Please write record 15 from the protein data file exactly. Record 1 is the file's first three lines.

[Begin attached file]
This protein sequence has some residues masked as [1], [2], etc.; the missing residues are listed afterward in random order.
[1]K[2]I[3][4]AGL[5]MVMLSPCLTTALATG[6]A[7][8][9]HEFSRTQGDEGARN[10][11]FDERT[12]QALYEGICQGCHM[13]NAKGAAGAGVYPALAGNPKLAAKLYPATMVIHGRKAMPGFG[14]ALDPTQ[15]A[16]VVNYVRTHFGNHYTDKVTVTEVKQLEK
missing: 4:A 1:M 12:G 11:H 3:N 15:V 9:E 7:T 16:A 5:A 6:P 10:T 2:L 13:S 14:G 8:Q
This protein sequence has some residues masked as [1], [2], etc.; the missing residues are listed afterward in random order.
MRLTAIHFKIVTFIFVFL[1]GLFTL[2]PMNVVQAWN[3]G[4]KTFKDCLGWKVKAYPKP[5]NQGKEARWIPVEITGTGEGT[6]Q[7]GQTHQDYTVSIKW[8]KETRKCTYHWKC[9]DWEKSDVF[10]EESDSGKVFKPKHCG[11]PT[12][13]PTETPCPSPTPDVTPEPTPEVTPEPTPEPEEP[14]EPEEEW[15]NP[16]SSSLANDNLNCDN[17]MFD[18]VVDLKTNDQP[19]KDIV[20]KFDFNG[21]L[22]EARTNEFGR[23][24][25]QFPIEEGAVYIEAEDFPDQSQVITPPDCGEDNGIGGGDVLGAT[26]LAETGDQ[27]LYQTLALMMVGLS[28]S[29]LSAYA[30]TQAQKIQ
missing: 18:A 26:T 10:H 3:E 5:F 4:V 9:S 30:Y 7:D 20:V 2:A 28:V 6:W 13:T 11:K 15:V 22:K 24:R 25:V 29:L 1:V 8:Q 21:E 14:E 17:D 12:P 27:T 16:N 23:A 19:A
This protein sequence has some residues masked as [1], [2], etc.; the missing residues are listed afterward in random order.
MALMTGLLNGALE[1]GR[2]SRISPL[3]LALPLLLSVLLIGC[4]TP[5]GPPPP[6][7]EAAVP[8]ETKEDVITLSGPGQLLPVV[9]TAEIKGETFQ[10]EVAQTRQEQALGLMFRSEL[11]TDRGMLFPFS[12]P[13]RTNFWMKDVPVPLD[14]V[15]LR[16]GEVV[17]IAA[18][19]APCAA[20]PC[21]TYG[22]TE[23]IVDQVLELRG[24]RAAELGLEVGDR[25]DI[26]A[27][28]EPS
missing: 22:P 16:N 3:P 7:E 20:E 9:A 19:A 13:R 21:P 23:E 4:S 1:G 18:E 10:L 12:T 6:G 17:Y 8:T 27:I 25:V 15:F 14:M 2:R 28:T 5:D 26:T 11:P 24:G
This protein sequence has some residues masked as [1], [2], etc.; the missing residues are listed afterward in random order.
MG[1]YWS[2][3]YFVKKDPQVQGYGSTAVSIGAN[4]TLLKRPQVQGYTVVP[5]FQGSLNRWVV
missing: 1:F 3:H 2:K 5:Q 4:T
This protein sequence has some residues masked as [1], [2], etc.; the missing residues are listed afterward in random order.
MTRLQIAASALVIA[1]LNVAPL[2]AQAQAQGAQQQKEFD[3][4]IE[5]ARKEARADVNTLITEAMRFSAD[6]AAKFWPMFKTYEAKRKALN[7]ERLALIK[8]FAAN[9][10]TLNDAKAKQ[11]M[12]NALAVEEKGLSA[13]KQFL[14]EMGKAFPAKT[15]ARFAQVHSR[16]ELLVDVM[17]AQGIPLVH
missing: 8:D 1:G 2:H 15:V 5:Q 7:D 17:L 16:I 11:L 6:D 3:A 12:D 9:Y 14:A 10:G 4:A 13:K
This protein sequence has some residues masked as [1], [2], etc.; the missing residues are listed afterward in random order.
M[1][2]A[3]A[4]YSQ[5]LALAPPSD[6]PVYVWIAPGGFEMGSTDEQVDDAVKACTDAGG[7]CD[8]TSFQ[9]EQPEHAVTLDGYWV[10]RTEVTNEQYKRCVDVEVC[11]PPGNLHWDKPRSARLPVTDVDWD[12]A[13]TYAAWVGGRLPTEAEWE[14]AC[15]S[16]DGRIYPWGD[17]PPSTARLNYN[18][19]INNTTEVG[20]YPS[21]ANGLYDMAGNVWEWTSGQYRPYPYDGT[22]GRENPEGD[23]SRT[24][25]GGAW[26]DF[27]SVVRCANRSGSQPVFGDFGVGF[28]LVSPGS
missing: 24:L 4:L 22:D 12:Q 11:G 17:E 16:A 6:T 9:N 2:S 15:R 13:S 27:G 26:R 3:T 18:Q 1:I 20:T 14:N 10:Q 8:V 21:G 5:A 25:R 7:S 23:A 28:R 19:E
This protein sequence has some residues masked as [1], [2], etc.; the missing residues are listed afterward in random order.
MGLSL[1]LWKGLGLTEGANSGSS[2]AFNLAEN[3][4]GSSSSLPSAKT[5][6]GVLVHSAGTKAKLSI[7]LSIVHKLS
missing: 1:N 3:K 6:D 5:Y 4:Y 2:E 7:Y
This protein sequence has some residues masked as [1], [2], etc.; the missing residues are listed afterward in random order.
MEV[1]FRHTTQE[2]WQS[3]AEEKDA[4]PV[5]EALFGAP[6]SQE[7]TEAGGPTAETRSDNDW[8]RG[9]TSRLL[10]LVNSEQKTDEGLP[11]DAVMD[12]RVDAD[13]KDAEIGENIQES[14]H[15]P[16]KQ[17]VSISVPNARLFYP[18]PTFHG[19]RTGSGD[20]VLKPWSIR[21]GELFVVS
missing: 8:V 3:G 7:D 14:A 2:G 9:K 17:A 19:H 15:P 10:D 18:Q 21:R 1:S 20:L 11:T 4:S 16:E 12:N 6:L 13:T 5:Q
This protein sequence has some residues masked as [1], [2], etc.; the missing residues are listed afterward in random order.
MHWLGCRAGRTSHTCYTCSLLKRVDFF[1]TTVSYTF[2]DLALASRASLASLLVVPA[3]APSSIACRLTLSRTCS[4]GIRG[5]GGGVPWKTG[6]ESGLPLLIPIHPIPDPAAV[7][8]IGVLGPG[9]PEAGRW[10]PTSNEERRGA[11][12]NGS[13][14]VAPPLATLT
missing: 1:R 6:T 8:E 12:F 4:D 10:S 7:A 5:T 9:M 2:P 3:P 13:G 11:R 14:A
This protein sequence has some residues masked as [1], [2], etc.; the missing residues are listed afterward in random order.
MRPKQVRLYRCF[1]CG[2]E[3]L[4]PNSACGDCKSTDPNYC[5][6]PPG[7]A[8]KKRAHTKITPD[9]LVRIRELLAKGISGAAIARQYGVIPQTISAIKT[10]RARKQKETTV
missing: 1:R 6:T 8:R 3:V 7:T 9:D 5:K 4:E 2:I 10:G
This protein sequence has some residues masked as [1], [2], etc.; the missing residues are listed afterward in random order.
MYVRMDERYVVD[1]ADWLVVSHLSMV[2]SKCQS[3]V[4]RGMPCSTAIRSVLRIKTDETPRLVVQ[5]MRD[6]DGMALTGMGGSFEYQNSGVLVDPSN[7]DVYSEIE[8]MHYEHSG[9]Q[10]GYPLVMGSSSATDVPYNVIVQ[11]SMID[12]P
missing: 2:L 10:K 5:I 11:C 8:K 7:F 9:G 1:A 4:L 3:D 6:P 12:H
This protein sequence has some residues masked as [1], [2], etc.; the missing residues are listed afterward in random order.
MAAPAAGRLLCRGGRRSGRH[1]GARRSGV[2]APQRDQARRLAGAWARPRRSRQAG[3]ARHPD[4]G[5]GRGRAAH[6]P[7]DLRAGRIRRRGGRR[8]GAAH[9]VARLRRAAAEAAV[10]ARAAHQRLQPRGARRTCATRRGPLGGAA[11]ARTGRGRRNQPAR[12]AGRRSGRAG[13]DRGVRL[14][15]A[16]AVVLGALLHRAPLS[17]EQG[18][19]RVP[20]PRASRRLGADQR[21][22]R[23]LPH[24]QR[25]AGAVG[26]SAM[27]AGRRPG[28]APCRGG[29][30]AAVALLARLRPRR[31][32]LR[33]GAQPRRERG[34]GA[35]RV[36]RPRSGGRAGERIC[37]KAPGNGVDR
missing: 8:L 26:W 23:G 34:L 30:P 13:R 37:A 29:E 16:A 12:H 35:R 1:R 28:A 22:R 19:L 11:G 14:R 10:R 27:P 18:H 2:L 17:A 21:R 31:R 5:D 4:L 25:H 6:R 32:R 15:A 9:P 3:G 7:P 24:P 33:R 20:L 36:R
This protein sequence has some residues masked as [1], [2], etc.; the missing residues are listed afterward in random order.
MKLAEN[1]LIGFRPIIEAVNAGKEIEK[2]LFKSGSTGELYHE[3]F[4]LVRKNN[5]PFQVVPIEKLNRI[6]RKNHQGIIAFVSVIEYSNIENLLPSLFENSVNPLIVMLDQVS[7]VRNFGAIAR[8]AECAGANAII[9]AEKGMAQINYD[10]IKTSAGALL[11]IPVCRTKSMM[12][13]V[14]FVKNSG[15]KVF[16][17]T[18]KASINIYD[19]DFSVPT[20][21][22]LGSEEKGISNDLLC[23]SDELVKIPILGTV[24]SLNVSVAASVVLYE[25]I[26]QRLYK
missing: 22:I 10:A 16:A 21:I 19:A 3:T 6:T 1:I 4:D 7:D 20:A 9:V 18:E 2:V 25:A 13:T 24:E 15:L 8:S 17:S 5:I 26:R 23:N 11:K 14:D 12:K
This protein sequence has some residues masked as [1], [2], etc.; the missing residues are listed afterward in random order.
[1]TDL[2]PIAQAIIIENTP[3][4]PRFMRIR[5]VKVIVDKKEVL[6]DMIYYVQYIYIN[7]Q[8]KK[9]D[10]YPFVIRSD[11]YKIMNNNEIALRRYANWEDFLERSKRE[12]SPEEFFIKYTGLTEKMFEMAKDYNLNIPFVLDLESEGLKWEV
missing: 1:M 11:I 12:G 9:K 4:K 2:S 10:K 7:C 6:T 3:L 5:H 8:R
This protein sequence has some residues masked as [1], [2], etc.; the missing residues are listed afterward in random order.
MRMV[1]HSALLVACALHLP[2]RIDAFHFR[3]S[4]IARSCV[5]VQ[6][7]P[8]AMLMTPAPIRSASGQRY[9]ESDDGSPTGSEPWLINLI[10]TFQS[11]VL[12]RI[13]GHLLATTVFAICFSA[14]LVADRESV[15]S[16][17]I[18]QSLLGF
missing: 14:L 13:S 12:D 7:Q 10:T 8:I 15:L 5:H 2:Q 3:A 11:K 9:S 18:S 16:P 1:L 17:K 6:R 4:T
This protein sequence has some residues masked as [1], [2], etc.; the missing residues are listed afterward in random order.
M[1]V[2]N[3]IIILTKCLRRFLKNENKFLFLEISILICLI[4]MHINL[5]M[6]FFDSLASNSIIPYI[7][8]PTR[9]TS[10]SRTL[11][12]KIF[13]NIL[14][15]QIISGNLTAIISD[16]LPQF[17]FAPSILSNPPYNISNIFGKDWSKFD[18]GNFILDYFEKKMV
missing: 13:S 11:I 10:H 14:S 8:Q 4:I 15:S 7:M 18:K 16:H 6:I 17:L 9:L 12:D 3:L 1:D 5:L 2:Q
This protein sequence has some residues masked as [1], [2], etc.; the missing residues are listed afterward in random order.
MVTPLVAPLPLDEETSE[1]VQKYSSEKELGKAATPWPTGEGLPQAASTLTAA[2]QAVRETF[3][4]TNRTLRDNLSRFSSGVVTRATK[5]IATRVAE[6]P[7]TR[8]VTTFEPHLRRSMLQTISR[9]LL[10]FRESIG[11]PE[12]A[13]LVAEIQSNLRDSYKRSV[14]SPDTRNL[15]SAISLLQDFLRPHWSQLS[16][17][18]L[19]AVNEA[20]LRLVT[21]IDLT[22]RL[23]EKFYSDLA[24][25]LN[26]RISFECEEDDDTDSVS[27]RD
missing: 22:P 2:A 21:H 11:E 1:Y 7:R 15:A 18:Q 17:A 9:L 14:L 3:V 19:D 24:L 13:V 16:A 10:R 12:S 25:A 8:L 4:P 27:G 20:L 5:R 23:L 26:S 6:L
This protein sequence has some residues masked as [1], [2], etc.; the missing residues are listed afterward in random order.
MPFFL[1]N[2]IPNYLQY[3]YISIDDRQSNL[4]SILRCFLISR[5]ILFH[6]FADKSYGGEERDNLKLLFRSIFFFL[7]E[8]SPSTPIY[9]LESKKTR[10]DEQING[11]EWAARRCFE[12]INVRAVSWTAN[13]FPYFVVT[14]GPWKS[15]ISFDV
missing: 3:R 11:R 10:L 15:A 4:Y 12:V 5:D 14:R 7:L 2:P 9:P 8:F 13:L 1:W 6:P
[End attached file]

This protein sequence has some residues masked as [1], [2], etc.; the missing residues are listed afterward in random order.
MRMV[1]HSALLVACALHLP[2]RIDAFHFR[3]S[4]IARSCV[5]VQ[6][7]P[8]AMLMTPAPIRSASGQRY[9]ESDDGSPTGSEPWLINLI[10]TFQS[11]VL[12]RI[13]GHLLATTVFAICFSA[14]LVADRESV[15]S[16][17]I[18]QSLLGF
missing: 14:L 13:S 12:D 7:Q 10:T 8:I 15:L 5:H 2:Q 3:A 11:K 9:S 18:S 16:P 1:L 17:K 6:R 4:T